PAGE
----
WHO says it has details of the situation in Harare and the two other big cities that were most affected, but does not have details about what was happening in the countryside.

Some 42 of the 62 regions of Zimbabwe are now affected by the epidemic, according to UNICEF.

WHO notes that there is a clearly ascending trend of new suspected cases since 20 November.

WHO is airlifting emergency stocks of supplies from Dubai and mobilizing additional drugs and supplies from South Africa.

UNICEF reports that Harare continued to suffer from a serious shortage of water. UNICEF had made available a one-month supply of chemicals for the treatment of water and is distributing 360,000 liters of drinking water daily.

The Office for the Coordination of Humanitarian Affairs (OCHA) also noted a new logistical problem, a shortage of fuel, as well as a shortage of trained staff and volunteers to help with the sanitation campaigns.


The World Health Organization (WHO) reports that international experts have established a tolerable daily intake for melamine, the implicated chemical found recently in contaminated milk products.

This was the outcome of a meeting, which was organized by WHO and held this week in Ottawa, Canada.

According to WHO, this standard could better guide authorities in protecting public health.


This afternoon, the Secretary-General will be addressing the Global Forum for Responsible Management Education, which is being hosted by the UN Global Compact.

He will welcome the fact that 178 business schools, from every continent, have signed up to an initiative that will help shape generations of business leaders by promoting sustainable and inclusive globalization.

  • ** The guest at the noon briefing today was Under-Secretary-General for Humanitarian Affairs and Emergency Relief Coordinator John Holmes, who provided an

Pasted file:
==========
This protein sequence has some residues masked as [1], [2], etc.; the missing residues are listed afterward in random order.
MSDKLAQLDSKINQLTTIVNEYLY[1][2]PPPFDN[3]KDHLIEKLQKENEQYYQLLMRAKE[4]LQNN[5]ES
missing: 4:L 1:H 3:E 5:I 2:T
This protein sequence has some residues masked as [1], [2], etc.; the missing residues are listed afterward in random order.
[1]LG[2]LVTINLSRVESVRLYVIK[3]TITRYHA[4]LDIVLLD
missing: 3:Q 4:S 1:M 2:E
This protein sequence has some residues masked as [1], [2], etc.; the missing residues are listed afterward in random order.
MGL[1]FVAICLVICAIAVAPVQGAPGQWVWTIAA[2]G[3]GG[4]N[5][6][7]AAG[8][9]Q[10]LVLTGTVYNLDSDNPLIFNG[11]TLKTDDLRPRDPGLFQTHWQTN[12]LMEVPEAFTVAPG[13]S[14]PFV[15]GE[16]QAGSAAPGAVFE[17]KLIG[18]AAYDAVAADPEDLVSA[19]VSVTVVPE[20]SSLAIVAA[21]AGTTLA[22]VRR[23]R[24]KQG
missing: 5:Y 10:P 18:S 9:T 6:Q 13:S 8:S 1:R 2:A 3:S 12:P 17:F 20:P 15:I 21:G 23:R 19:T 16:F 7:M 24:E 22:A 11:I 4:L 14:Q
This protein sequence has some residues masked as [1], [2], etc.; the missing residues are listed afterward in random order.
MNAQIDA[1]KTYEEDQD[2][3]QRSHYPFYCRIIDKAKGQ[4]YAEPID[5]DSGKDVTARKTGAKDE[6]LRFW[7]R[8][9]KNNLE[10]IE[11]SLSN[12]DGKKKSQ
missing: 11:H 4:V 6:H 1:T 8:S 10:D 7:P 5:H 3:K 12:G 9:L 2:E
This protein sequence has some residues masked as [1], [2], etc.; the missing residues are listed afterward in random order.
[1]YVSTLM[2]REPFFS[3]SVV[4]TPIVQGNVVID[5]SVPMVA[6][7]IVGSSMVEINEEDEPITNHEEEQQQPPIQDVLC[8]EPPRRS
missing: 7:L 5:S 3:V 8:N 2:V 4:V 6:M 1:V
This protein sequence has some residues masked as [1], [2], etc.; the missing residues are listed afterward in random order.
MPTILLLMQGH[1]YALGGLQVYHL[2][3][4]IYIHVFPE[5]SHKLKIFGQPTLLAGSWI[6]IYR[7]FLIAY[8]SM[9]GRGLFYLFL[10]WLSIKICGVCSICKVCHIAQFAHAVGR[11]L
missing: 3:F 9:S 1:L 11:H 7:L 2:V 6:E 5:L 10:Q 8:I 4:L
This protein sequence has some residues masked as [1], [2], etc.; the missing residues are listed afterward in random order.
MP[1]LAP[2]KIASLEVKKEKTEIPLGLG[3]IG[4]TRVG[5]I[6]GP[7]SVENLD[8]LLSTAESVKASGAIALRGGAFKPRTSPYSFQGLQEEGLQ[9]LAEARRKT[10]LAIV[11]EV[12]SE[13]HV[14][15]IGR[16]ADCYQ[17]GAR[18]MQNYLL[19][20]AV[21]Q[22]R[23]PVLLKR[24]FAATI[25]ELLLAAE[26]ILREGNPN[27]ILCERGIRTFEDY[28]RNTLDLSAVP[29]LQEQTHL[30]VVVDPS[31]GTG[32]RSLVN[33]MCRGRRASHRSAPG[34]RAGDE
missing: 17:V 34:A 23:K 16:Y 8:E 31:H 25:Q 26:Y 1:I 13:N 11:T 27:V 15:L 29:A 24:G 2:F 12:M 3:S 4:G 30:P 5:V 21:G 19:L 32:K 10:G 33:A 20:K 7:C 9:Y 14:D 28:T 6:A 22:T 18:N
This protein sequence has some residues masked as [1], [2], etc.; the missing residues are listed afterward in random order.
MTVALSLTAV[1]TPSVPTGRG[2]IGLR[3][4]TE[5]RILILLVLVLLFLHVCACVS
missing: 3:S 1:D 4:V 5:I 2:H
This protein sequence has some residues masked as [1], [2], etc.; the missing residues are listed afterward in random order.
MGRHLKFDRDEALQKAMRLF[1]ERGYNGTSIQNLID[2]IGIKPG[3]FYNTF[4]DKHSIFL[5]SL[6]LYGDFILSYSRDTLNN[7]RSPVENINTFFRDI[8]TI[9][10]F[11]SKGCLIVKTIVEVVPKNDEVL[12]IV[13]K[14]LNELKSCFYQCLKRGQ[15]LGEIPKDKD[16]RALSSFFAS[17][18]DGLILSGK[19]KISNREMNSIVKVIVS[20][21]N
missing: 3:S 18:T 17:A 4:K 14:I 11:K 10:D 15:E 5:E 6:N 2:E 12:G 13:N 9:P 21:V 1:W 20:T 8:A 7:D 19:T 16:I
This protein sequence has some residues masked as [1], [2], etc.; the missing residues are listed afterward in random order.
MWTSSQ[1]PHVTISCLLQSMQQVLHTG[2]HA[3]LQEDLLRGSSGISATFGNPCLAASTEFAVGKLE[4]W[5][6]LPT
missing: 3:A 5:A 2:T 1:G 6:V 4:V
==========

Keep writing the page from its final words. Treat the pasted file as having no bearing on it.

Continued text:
update on the Central Emergency Response Fund.


    Sunday, December 7

    Today is International Civil Aviation Day.

    Monday, December 8

    U.N. Headquarters is closed for an official holiday (Eid al-Adha).

    From today through Friday, Special Representative of the Secretary-General for Children and Armed Conflict Radhika Coomaraswamy visits the Philippines.

    Tuesday, December 9

    This morning, the Security Council is scheduled to hold an open debate on threats to international peace and security caused by terrorist acts.

    Today is the 60th anniversary of the Convention on the Prevention and Punishment of the Crime of Genocide. At 10.30 a.m. in Room S-226, former U.S. Secretary of State Madeleine Albright and former U.S. Secretary of Defense William Cohen, both Co-Chairs of a Task Force on Genocide, launch a report on genocide.

    At 1 p.m. in Room S-226, General Assembly President Miguel DŽEscoto Brockmann and Maude Barlow, an advisor to the General Assembly President on water issues, brief the press on issues relating to human rights and water.

    At 2 p.m. in Room S-226, High Commissioner for Human Rights Navi Pillay holds a press conference to mark tomorrows 60th Anniversary of the Universal Declaration of Human Rights.

    At 3 p.m. in Room S-226, Craig Mokhiber from the Office of the High Commissioner for Human Rights, Steven Kull from, and Peggy Hicks from Human Rights Watch launch the World Public Opinion and the Universal Declaration of Human Rights reports.